Recently, in a post in “The Sales Evangelizers”, I proposed a question on researching before a call. I wanted to see what other sellers were doing. The results were interesting. Check out the post here. Overall, the majority of people feel you should do some research. For the most part, people are researching more than 5 minutes through LinkedIn, the prospect’s website, social media and good old-fashioned Google.
My feeling on the matter is a resounding yes!!! I recently did an episode with my wife Cristina and she shared how someone called in unprepared and how unprofessional they sound. Many sellers think they can “tap dance” (speak off the cuff) pretty well, but in actually they are horrible. It makes you come off as an amateur and the prospect does not have any confidence in you.
Here are some of my best practices when it comes to research and thoughts on why you should do it.
1. Come up with 2-4 qualifies that you can use to see if someone will be an effective prospect.
Number of employees
Recent expansion, etc.
Essentially, a list of qualifies and attributes (pains/challenges) that may resemble that of your current ideal customers.
2. Take that and create a list of “100 Dream Prospects”. You can do in depth research for more information on them outside of prime prospecting time. When it’s time to call, you will have your info and know what to say.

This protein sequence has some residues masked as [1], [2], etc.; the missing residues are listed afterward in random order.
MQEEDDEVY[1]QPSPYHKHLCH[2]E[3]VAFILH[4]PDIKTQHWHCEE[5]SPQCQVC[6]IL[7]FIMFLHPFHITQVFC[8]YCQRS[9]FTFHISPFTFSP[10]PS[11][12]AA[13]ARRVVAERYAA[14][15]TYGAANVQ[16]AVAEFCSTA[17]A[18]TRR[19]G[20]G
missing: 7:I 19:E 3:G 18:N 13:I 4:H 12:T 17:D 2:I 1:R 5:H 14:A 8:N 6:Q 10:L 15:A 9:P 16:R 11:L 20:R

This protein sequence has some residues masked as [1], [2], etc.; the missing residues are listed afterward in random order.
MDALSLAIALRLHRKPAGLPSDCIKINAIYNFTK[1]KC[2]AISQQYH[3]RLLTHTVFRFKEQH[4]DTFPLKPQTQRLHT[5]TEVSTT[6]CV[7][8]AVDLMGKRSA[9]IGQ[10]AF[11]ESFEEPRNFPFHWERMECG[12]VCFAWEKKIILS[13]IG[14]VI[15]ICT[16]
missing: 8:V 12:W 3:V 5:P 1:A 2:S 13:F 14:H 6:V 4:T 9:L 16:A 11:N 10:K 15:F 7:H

3. Recognize that the prospects are doing research on you when they are prospecting. A significant portion of their decision is made before the call when they are looking. You can and should do the same as well.
4. Research before the call also differentiates you. You’re able to stand out from the competition easily because they’re not doing much before hand.
5. Don’t overdo it. Many times sellers will talk themselves out of a potential opportunity with the information they find. In actuality, they should be looking for ways to qualify themselves not disqualify themselves.
The principle I live by with research is, the more I know about the prospect, the better I can articulate a value proposition custom to them.